How we observe Ramadhan in Mombasa

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Women displaying food. Photo credit - Jamila Hassan El-Jabry
Women selling food on the streets of Mombasa. Photo credit - Jamila Hassan El-Jabry
Women selling food on the streets of Mombasa. Photo credit – Jamila Hassan El-Jabry

What is Ramadhan?

Ramadhan is the ninth month of the Islamic calendar, and is observed by Muslims worldwide as a month of fasting to commemorate the first revelation of the Quran to Muhammad according to Islamic belief. This annual observance is regarded as one of the Five Pillars of Islam. The month lasts 29–30 days based on the visual sightings of the crescent moon. Muslim’s fast between dusk and dawn, no water or food can be consumed. Also, it is advisable to spend all free time doing worship through prayers and supplications.

In most traditional houses, the women cook for their families various meals, called Iftar. Each Muslim community have their special snacks that are prepared. It is advised by the prophet to break the fast with an odd number of dates, so either 1,3 or 5 and a cup of water. Mostly people go pray and then resume the Iftar.

Mombasa Traditions
Mombasa being the second largest city in Kenya, has the highest Muslim population. It’s original Arabic name is Manbasa. In Kiswahili, it is called “Kisiwa Cha Mvita”, which means “Island of War” due to the many changes in its ownership. The majority of inhabitants being Omani Arabs, Yemeni arabs and Muslim of Asian origins.

In Mombasa, a tradition passed on by generation and generations is every evening between 4pm and dusk; food vendors align themselves from Markiti to Bonden selling varieties of coastal snacks at affordable prices. The residents of Mombasa call it Al-Arsa meaning varieities of food in Arabic.

Snacks sold during Ramadhan to be eaten after breaking the fast. Photo credit - Jamila Hassan El-Jabry
Snacks sold during Ramadhan to be eaten after breaking the fast. Photo credit – Jamila Hassan El-Jabry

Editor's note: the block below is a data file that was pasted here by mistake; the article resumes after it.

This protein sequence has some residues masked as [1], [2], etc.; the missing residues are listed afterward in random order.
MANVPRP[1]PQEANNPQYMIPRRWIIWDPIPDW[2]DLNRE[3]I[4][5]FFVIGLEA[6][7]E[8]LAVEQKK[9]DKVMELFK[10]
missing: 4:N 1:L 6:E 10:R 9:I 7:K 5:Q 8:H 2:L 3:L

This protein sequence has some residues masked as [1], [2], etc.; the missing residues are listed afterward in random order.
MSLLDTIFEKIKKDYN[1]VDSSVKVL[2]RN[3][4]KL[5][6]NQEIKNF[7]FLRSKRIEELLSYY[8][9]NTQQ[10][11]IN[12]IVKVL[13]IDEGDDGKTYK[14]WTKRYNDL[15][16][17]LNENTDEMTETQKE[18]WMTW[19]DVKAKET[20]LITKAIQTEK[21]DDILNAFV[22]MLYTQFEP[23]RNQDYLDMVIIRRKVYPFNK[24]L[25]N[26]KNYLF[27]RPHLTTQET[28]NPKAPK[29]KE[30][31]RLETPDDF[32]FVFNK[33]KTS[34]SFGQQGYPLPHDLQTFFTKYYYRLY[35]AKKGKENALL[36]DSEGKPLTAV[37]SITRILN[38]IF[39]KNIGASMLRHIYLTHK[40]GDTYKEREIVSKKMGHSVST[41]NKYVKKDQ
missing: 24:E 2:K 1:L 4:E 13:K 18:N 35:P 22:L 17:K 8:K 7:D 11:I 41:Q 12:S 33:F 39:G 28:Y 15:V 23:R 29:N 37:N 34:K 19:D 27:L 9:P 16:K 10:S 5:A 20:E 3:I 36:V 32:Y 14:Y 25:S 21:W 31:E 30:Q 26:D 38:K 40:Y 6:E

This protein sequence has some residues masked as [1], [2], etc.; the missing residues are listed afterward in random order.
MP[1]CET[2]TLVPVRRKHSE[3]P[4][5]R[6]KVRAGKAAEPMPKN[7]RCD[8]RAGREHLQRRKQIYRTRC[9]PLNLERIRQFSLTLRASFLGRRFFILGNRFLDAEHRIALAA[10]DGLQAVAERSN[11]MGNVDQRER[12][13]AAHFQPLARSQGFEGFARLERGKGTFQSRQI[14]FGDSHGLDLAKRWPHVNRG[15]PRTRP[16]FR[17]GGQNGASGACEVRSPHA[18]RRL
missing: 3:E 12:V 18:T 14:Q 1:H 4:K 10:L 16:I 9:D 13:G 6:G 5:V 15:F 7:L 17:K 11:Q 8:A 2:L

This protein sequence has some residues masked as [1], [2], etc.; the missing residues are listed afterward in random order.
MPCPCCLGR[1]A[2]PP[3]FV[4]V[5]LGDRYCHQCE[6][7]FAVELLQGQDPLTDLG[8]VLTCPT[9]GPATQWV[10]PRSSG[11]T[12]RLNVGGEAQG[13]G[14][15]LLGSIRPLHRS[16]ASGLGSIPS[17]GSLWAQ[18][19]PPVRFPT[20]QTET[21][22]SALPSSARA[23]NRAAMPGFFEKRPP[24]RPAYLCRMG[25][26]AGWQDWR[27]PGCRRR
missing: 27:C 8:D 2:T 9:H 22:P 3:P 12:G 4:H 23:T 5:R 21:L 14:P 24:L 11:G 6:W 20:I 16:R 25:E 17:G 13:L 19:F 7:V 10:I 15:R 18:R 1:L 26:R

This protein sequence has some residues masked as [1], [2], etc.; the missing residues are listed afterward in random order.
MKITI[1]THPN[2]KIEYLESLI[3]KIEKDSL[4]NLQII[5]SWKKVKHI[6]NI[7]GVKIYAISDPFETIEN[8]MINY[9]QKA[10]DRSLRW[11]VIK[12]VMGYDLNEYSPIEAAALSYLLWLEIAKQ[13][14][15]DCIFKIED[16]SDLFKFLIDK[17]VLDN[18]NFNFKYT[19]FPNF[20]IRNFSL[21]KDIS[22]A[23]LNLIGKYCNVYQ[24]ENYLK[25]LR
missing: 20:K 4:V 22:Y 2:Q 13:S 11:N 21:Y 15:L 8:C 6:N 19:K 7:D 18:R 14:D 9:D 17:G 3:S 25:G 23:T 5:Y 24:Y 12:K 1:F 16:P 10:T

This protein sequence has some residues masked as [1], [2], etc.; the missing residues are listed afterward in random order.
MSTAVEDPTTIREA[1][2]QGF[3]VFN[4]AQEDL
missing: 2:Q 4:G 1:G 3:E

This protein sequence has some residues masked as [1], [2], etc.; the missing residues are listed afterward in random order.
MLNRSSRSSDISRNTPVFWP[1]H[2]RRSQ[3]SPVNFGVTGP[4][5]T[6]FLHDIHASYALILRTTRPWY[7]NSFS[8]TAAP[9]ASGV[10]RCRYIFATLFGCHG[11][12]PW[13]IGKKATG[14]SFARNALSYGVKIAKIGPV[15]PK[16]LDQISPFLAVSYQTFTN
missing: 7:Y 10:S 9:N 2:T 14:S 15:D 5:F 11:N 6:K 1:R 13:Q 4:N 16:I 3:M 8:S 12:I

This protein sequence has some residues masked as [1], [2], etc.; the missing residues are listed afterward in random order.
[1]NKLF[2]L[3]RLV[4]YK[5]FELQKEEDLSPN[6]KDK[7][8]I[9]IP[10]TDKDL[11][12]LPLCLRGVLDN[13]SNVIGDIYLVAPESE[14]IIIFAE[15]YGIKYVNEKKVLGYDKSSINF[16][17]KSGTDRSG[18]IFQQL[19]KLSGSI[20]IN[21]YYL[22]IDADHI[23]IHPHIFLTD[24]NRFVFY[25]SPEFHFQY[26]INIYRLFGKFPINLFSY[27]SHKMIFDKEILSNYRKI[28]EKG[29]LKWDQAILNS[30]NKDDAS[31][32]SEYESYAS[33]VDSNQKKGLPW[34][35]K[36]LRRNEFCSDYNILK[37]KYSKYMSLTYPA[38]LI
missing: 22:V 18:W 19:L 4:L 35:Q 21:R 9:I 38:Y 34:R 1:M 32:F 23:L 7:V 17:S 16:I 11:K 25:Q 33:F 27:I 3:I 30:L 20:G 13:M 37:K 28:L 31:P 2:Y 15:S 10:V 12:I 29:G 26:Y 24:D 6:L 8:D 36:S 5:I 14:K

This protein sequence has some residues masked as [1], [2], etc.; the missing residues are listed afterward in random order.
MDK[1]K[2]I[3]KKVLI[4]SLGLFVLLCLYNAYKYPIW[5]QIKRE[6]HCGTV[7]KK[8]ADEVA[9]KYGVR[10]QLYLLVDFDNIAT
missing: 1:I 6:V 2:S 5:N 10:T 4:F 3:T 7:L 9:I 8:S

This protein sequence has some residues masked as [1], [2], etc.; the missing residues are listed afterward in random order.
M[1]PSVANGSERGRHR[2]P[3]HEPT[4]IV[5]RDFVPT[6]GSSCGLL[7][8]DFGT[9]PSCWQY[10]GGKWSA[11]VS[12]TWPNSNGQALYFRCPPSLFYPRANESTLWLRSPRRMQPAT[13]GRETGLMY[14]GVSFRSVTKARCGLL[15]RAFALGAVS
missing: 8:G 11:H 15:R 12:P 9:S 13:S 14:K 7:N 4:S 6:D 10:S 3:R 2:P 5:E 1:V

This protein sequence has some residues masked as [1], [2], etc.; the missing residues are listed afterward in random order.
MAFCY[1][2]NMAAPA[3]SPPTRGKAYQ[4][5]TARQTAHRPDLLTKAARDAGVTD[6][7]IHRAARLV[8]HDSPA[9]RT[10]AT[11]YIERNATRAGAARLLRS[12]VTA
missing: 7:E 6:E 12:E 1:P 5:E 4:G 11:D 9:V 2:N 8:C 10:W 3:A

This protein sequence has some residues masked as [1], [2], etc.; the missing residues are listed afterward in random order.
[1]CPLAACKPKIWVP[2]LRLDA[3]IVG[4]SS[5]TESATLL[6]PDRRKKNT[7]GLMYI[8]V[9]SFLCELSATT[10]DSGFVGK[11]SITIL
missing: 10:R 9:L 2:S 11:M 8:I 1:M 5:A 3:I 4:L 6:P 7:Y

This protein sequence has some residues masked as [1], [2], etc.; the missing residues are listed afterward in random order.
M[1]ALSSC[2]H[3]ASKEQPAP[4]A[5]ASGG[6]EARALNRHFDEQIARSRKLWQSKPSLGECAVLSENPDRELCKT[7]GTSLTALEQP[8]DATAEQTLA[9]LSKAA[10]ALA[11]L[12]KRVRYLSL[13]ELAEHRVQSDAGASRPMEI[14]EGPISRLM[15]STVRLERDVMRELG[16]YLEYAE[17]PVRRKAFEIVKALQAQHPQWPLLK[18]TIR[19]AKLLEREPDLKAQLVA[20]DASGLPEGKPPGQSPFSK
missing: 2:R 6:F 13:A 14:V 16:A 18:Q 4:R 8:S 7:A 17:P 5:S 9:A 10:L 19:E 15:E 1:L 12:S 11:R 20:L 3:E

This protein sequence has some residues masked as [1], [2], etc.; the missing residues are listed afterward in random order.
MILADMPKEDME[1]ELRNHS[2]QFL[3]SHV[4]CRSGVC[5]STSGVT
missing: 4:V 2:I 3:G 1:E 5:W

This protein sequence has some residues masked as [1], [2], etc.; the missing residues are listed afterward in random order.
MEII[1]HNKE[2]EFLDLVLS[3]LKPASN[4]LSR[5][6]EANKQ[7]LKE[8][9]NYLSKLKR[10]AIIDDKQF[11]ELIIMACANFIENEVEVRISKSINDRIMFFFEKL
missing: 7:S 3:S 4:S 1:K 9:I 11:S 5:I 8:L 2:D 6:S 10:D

People eat various coastal traditional meals, such as Muhogo wa nazi(cassava in coconut) mbaazi ya tuwi ya nazi including Mahambri and chapati. Each family have their different menus depending on family favorites. The tradition is to mix salty meal and sugary snack to complement each other. My favourite snack is kaimati because of the sweet taste after a long day of fasting. One bite of it gives you energy because of the sugar. Here is a recipe for making Kaimati.

While women are cooking, it is permissible to taste the food with the tongue but avoid swallowing the food it nullifies the fast.

Women displaying food. Photo credit - Jamila Hassan El-Jabry
Women displaying food. Photo credit – Jamila Hassan El-Jabry

In addition after Iftar, some families go out walking they call it “kushukisha uji” this is a old tradition because in the olden times people breakfast with traditional porridge. Due to the nature of not eating the whole day and feasting in the evening causing discomfort in the stomach, it was advisable to go for a walk to assist in digestion.

There is a prayer at 9pm, called Taraweh which is optional it goes for about an hour with multiple small breaks.

Also, at the end of Ramadhan Muslim celebrate the fasting called Eid day, to prepare this most shop owners open their shops after nine pm to midnight during Ramadhan. All the streets and shops are illuminated by hanging lights to declare the shopping season.

As much as there are changes in Mombasa, a lot of traditions stay the same year after year passed on by generations. Each year the city of Mombasa changes when the Moon is sighted to announce the beginning of Ramadhan.

For more pictures and stories on how Muslims at the coast are observing Ramadhan go to lifeinmombasa.com

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